In a statement, Magnetar said: "Intesa's decision to amend this complaint appears to be little more than a transparent effort to sensationalize a baseless case in which each defendant has already moved for dismissal.

"As the Plaintiff is well aware from the motion to dismiss we filed some time ago, no Magnetar entity was a party to the credit default swap at issue in the case, and we were not even aware of that transaction until this complaint was filed.

"We continue to believe that Intesa's accusations are meritless, and that the case should be dismissed.

"And, as we have stated numerous times in the past: Magnetar did not control the asset-selection process and our Mortgage CDO investment strategy was designed and implemented to maintain a market-neutral portfolio."



IRDA proposes greater investment freedom to insurers

The draft guidelines of IRDA pertain to participation of insurers in repo and reverse-repo operations in government securities and corporate debts

New Delhi: The Insurance Regulatory and Development Authority (IRDA) has came out with three draft guidelines with a view to giving greater freedom to life and non-life insurance companies to participate in money market operations, reports PTI.
The draft guidelines pertain to participation of insurers in repo (borrowing) and reverse-repo (lending) operations in government securities and corporate debts, Corporate Default Swaps (CDS) and Securities Lending and Borrowing (SLB) Schemes.
IRDA has invited comments of stakeholder within 15 days on these guidelines, which are expected to help insurers earn money from treasury operations.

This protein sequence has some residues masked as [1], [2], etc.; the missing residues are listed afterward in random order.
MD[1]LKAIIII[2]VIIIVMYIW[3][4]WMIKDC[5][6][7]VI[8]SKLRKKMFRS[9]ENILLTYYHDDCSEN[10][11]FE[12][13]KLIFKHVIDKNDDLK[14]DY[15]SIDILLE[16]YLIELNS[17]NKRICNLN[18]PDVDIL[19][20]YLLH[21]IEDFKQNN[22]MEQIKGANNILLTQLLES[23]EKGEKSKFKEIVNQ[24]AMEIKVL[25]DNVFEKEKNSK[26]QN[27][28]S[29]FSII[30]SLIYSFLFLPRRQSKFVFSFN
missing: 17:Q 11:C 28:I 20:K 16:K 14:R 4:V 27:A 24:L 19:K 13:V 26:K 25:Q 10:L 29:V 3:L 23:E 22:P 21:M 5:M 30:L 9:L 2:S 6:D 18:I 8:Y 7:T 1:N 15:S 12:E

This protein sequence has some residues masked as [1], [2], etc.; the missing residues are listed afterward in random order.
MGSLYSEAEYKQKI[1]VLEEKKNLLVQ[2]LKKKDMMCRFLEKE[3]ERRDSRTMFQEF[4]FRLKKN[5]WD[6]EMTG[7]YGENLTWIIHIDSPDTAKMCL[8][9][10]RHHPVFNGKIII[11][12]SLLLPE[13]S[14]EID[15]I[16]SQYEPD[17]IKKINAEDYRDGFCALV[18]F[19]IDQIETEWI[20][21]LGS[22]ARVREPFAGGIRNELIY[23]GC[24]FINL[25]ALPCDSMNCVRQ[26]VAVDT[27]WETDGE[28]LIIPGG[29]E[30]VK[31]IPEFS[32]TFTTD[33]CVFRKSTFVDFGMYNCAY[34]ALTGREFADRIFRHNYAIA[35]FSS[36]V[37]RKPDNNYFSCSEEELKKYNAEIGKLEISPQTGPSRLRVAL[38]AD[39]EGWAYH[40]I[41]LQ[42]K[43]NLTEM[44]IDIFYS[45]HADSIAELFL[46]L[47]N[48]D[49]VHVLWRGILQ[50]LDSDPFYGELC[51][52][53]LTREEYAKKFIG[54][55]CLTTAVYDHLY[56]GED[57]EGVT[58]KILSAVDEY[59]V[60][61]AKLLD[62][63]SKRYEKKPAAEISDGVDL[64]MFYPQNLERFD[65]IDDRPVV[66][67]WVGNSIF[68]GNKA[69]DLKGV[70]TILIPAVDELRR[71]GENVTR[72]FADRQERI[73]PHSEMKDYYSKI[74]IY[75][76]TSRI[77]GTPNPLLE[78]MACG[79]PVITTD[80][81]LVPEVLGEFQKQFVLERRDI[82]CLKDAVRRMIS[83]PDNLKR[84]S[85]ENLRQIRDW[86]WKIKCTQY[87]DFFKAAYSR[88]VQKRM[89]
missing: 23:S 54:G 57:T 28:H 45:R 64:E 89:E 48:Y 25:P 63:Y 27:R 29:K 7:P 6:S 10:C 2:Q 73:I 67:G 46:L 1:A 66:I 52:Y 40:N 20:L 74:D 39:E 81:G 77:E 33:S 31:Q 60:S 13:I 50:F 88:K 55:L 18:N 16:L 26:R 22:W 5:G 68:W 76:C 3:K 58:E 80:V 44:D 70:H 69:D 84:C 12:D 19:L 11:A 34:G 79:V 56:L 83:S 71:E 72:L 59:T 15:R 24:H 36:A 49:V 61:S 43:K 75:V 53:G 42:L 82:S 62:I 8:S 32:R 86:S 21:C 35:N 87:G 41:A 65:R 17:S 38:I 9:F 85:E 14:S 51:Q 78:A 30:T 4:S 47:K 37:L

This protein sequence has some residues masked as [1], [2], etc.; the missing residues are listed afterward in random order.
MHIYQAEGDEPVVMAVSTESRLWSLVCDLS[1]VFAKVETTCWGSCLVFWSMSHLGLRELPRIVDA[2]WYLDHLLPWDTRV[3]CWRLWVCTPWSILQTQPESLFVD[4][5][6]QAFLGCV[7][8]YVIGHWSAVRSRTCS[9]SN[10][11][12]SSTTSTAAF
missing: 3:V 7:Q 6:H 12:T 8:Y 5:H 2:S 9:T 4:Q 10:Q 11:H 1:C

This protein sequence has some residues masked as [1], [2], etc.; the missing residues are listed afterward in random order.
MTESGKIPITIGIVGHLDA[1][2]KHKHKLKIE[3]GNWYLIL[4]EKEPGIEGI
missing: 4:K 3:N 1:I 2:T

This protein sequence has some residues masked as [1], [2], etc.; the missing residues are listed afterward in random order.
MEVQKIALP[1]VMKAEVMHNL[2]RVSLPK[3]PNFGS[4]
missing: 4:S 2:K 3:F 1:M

These draft guidelines require the insurers to put in place risk management mechanism and formulate policies for undertaking such investments.
As per the draft norms pertaining to repo and reverse operations, IRDA said the exposure of a life insurance company in the reverse-repo (lending) in corporate debt securities should be restricted to 10% of the controlled funds.
In case of non-life insurance companies the limit in reverse and reverse-repo operations has been pegged at 10% of investment assets.
The tenure of repo transactions, it added, will be for a period of 180 days, with the prior approval of the investment committee of the insurance company.
The IRDA further said that insurance companies would be allowed to undertake repo and reverse operations only in AAA- rated corporate debt securities.
As a matter of caution, the IRDA has clarified that insurers will not be permitted to undertake such operations in debts of promoter group companies.
The boards of insurers, it added, would be required to incorporate necessary guidelines in their Investment Policies.
These should pertain to credit rating, exposure and tenor of collaterals.
As regards participation of insurers in the SLB operations, the draft norms said insurers would be permitted to "lend only up to 10% of their total equity holdings" in such operations.
"Equities lent in SLB would not be treated as if the insurer owned such equities and all benefits arising on such equities shall be available to the insurer i.e. the beneficial rights of the insurer shall continue," it said.
The board, the draft added, would have to amend its Investment Policy and put in place adequate Risk Management framework on SLBs.
IRDA also proposed that insurers could participate in CDS on Corporate Bonds market as "users" (protection buyers).
"The CDS would be permitted as a 'hedge' to manage Credit Risk... mandatory rating for both the issuing company and the Referenced Entity shall be prescribed by the board of the insurers," it said.
It added that no CDS transaction could take place between entities of the same promoter group.
Besides, it directed that "All CDS transactions shall be reported to the Investment Committee, Audit Committee and to the Board on a Quarterly periodicity".